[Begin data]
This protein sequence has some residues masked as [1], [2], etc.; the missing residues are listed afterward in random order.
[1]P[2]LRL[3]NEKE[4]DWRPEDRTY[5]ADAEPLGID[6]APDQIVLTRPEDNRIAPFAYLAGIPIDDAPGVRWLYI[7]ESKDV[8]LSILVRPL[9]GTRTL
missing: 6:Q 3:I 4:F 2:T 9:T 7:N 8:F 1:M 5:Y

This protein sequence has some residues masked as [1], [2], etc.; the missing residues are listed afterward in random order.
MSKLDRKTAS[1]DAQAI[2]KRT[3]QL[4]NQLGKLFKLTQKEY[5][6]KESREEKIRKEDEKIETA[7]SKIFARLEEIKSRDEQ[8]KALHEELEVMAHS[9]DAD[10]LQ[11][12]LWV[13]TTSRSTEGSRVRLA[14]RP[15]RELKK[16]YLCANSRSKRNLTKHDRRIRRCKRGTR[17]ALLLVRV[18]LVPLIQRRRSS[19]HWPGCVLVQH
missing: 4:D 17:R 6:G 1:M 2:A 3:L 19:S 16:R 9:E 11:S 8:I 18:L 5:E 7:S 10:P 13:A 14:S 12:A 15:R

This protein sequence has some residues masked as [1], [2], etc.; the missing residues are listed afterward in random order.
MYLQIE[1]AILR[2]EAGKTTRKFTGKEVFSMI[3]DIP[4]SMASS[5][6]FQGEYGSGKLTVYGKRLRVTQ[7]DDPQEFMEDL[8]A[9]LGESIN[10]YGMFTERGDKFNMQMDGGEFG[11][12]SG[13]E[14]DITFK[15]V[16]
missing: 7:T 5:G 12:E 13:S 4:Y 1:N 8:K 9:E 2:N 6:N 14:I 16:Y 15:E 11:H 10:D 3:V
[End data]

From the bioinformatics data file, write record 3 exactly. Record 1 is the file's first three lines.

This protein sequence has some residues masked as [1], [2], etc.; the missing residues are listed afterward in random order.
MYLQIE[1]AILR[2]EAGKTTRKFTGKEVFSMI[3]DIP[4]SMASS[5][6]FQGEYGSGKLTVYGKRLRVTQ[7]DDPQEFMEDL[8]A[9]LGESIN[10]YGMFTERGDKFNMQMDGGEFG[11][12]SG[13]E[14]DITFK[15]V[16]
missing: 7:T 5:G 12:E 13:S 4:Y 1:N 8:K 9:E 2:N 6:N 14:I 16:Y 15:E 11:H 10:D 3:V